white house invites women leaders from valencia to summit on working families

presidentobamastraightened
By Carol Traynor, director, public relations, Valencia College

Just a few months after President Barack Obama visited Valencia College to launch a new initiative focused on women’s economic issues, five women leaders—including a student—from the college have been invited to continue that conversation at the White House Summit on Working Families on June 23.

Attendees from around the country are expected at the one-day summit, including leaders from business and academia, legislators, policy experts, advocates and ordinary citizens. Representing Valencia will be Amy Bosley, vice president of Organizational Development and Human Resources; Kathleen Plinske, president of the Osceola and Lake Nona campuses; Falecia Williams, president of the West Campus; Lisa Macon, dean of Engineering, Computer Programming and Technology; and Alexandrea Castro, a Valencia student from Poinciana.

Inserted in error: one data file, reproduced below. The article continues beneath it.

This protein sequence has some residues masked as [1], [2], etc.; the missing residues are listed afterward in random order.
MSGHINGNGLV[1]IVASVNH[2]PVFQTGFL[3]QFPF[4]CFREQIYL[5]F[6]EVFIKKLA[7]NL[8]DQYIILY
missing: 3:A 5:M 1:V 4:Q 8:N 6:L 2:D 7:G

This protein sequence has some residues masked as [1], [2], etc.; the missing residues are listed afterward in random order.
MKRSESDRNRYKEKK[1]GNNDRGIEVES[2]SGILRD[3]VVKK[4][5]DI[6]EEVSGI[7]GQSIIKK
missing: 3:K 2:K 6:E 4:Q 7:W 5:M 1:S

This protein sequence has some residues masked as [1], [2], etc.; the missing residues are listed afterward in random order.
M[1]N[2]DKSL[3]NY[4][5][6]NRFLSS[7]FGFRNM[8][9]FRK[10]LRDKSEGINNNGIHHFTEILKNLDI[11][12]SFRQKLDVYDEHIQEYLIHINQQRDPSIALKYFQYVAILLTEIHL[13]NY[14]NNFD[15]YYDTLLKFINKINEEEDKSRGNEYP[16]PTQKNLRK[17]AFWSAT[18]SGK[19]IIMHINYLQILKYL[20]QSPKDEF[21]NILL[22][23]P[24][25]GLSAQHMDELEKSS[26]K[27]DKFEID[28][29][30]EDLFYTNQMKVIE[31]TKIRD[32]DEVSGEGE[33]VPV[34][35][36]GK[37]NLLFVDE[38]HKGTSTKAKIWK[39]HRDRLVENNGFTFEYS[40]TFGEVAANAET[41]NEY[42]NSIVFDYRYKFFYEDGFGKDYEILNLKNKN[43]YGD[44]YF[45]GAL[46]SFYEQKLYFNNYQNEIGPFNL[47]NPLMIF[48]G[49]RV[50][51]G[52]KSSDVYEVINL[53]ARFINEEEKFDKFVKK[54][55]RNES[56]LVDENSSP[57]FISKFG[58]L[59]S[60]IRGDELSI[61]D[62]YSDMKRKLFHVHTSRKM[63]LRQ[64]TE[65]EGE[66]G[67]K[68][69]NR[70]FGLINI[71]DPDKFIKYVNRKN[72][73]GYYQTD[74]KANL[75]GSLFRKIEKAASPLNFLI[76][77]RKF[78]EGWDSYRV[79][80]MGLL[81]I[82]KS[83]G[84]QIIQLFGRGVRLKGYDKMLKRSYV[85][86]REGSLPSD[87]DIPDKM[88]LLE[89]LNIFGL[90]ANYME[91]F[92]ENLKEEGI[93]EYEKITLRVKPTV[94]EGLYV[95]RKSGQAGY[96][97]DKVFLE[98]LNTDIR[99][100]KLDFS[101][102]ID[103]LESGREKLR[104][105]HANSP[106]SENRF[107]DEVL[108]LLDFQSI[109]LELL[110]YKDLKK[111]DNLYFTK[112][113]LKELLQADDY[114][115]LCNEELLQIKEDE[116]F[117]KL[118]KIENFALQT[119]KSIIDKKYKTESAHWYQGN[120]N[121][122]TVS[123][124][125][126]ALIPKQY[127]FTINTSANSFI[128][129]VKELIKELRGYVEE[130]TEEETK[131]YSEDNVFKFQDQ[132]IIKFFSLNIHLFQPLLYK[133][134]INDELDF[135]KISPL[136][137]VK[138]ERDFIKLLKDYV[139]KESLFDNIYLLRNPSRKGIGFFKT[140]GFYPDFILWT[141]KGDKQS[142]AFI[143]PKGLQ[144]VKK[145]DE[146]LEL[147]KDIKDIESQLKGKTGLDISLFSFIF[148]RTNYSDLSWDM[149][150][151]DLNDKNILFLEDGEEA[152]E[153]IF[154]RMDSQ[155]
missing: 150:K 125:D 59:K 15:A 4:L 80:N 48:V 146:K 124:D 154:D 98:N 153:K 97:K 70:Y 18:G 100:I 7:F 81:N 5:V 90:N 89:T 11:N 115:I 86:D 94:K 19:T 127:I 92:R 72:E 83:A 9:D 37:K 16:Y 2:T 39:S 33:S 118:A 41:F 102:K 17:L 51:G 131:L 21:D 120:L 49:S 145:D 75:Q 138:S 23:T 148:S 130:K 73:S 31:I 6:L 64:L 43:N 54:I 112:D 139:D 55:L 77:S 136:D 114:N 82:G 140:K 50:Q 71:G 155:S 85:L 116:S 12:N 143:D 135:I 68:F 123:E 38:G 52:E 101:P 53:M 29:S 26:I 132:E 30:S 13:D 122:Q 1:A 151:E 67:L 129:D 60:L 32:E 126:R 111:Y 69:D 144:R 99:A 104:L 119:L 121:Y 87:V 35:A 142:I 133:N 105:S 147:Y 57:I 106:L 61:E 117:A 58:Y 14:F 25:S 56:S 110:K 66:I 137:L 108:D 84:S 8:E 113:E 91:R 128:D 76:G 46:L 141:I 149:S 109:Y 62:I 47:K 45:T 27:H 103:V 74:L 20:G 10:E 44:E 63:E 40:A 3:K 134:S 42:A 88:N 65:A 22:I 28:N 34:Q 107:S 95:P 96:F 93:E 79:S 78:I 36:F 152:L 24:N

The summit will be hosted by President Obama, First Lady Michelle Obama, Vice President Joe Biden and Second Lady Jill Biden, and cohosted by the Center for American Progress and the Department of Labor. It will include a mix of panel discussions aimed at identifying concrete policy solutions, showcasing employer best practices, and discussing the positive impact potential policies can have on businesses’ bottom lines, as well as for the overall economy.

On March 18, Obama gave a speech at Valencia’s West Campus to kick off a series of five regional forums on women’s issues culminating in the June 23 summit. It was no coincidence that Obama chose Valencia for his visit: In 2011, Valencia was the first winner of the Aspen Prize, a national competition that President Obama announced to recognize exceptional community colleges.

Women make up 56 percent of the 70,000 students whom Valencia serves. Graduates of Valencia’s Associate in Science degree programs have a 95 percent placement rate with average starting salaries of $38,000.

As Central Florida tries to rebound from the recession, the unemployment rate remains at 6.4 percent. According to U.S. Census data, median earnings for women who completed high school but not college are just $21,342 (Community Survey, Orlando-Kissimmee-Sanford metro area, 2012).

The summit will be streamed from 9 a.m. to 6:30 p.m. at http://workingfamiliessummit.org/.

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